Re: Java char and Unicode 3.0+ (was:Canonical equivalence in rendering: mandatory or recommended?)

From: John Cowan (
Date: Thu Oct 16 2003 - 06:07:42 CST

Jill Ramonsky scripsit:

> As a scientist, I don't believe in clairvoyance. I do, however, think
> that "maybe ... sometime in the future ..." is a reasonable enough
> statement to make, and that "...will most assuredly long as you
> and I are here" is a very dangerous predicition to make (unless I'm
> wrong about clairvoyance).

The Sun will continue to rise (or appear to do so), most assuredly, as
long as you and I are here and a good deal longer too. What is more,
the claim that Julius Caesar was assassinated on the ides of March in
the year 44 BCE is unlikely to be challenged. These predictions are
entirely consistent with the scientific worldview as understood by
reasonable persons.

Similarly, the number of characters used by the peoples of the Earth
for writing their various languages is not going to be expanded by
the discovery of 10,000 characters used for writing the lost script
of Atlantis. The earth is finite and small, and there's no place for
large writing systems to hide from the eagle eyes of the Roadmappers.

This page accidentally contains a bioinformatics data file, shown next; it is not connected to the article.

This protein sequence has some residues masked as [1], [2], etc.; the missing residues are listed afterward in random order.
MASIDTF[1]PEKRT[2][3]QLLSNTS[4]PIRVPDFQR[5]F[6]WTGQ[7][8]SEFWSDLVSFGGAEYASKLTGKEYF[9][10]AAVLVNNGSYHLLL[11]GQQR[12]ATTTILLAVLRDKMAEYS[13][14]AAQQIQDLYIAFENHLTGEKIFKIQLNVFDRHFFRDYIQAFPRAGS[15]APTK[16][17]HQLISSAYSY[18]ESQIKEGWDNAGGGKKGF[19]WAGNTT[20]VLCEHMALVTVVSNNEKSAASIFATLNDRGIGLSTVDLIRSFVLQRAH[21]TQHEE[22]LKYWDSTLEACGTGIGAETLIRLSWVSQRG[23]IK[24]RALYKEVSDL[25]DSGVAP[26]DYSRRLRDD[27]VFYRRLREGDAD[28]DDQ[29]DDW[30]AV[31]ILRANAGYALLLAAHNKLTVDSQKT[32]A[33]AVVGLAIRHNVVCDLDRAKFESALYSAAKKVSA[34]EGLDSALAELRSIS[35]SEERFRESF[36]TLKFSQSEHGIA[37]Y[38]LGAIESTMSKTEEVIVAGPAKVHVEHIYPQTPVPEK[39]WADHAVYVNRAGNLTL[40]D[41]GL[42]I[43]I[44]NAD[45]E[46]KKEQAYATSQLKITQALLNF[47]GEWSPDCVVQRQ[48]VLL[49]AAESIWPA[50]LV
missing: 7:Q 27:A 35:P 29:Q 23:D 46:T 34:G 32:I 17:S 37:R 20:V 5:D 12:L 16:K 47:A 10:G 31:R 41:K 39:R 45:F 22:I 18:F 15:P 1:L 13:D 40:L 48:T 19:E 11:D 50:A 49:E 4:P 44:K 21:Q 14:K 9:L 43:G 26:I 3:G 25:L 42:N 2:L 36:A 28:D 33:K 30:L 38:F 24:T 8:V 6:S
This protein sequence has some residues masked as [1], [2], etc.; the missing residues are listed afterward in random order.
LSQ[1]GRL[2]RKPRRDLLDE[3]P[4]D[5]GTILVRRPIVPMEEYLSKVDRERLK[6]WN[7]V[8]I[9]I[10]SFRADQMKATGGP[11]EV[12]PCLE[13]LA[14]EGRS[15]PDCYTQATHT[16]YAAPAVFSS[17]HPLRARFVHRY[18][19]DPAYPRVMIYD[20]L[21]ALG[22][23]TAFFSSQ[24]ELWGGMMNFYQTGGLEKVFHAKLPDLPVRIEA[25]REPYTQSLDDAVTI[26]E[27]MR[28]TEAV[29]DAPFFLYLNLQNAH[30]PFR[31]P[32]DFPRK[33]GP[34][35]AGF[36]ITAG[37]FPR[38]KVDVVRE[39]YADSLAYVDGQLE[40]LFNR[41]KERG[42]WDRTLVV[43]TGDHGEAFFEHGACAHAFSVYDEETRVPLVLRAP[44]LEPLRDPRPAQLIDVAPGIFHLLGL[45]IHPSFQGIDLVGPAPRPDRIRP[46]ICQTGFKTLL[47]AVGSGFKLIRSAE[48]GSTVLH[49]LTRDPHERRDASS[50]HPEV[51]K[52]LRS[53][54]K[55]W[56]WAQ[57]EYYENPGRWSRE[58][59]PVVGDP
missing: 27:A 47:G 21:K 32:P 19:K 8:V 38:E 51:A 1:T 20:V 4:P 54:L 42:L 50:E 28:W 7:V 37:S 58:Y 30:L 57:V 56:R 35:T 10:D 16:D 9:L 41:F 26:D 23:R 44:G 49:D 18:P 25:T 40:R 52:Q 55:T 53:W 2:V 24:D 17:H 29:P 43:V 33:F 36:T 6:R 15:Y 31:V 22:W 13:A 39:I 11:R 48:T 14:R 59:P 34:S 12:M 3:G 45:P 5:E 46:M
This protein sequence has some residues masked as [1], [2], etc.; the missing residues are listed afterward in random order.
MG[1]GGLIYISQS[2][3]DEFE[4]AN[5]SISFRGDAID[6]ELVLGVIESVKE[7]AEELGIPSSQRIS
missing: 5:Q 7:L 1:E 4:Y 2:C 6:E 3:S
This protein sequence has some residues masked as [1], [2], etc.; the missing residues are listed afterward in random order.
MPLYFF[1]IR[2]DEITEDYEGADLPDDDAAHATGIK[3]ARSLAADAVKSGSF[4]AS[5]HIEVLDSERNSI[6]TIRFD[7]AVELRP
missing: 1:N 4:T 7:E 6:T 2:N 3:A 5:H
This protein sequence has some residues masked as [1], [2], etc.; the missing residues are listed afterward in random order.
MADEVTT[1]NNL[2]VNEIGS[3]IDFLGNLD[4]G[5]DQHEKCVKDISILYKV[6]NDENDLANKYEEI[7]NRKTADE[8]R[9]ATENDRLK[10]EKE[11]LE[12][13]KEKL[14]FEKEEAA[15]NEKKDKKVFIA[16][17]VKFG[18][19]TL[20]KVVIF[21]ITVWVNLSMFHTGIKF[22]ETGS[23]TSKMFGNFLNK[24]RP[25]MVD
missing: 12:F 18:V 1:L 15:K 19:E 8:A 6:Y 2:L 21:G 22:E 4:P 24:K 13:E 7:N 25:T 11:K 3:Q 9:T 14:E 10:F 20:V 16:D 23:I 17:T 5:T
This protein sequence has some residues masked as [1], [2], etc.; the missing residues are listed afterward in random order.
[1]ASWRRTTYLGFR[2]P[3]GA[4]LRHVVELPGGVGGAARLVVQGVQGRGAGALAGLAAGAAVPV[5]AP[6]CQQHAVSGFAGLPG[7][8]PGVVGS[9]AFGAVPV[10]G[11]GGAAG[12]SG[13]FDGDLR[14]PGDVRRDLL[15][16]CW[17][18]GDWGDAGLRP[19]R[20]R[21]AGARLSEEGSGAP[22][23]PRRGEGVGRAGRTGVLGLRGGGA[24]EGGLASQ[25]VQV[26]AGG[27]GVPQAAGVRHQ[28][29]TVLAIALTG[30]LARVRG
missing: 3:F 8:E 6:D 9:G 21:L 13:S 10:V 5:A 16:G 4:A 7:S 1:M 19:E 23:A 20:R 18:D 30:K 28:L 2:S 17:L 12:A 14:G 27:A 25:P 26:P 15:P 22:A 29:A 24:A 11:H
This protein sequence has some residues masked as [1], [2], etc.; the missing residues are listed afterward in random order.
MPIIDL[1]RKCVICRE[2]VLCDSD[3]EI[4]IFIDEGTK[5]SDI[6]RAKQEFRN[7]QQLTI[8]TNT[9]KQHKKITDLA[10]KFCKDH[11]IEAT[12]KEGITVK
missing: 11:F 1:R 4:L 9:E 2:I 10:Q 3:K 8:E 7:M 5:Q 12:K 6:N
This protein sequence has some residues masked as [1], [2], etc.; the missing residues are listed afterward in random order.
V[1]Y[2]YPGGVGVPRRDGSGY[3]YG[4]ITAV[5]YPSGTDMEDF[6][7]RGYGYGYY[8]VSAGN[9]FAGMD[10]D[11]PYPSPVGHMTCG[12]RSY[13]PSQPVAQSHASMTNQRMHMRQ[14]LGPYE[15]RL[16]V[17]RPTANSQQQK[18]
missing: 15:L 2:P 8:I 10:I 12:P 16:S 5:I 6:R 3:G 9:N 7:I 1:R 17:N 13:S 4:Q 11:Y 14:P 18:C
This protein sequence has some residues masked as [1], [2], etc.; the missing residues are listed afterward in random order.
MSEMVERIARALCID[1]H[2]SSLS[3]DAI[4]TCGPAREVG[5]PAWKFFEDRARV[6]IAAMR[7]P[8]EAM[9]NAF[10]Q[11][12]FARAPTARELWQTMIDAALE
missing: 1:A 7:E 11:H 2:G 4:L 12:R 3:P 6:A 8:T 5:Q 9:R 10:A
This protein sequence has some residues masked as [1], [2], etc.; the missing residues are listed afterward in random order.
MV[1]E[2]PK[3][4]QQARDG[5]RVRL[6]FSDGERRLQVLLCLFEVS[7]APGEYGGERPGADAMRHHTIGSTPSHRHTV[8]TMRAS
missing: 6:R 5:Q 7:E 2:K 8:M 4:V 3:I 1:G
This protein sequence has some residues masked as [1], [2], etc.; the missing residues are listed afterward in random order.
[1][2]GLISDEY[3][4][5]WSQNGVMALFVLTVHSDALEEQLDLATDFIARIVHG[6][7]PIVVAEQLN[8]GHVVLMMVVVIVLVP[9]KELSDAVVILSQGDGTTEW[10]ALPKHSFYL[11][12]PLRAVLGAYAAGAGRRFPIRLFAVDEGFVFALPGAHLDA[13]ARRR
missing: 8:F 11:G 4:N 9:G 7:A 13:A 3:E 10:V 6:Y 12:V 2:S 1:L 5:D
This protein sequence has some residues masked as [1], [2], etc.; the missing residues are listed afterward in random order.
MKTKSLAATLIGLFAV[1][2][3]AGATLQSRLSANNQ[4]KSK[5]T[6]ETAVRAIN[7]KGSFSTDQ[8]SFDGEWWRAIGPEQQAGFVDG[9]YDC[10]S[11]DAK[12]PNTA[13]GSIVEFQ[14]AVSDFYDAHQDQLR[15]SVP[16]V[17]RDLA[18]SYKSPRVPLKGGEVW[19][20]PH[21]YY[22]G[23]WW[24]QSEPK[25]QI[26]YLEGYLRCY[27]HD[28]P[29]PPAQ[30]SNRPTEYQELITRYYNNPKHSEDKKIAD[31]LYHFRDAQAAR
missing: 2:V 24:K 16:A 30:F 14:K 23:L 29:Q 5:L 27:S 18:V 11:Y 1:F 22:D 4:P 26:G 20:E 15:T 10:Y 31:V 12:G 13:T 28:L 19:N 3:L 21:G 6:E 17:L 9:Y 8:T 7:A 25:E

It's true that Unicode fairly recently expanded to incorporate planes 1
and 2, but the *need* to do so has been foreseen for more than a decade.
Plane 3 may also be pressed into service as more Han characters are
(quite literally) dug up.

> Don't count on anything.

Tell me (as the philosopher Carnap said to his younger colleague
Smullyan), have you bought yourself an extra glove just in case you wake
up one morning with a third arm?

> Even if Unicode stops at 10FFFF, there may be
> other, future standards, of which Unicode is but a subset.

Then they will not be character encoding standards. There are plenty
of integers to go around.

> I'm sure the
> designers of ASCII thought it was amply large enough at the time.

They knew perfectly well that it was a compromise between expressiveness
and concision in a world of 110-baud transmission lines and computers
more than a thousand times slower than today's desktop machines.

> It's a simple enough rule - never hard-code limitations into your design
> if you don't have to. You may one day live to regret it. (Or you may not
> ... but no-one will ever critise you for erring on the side of safety).

The U.S. budget is measured in trillions of dollars, but we can fairly
well exclude from our systems the possibilities that it will be measured
in trillion trillions some day. The Y2K bug was a serious concern
(motivated by storage costs something like 10^5 times the cost of
today's); the Y10K bug is not. The exhaustion of the 32-bit IPv4 space
is a reasonable concern, and was known to be so the day it was introduced;
the 128-bit IPv6 space is not subject to that concern.

"But I am the real Strider, fortunately,"       John Cowan
he said, looking down at them with his face
softened by a sudden smile.  "I am Aragorn son
of Arathorn, and if by life or death I can
save you, I will."  --LotR Book I Chapter 10

This archive was generated by hypermail 2.1.5 : Thu Jan 18 2007 - 15:54:24 CST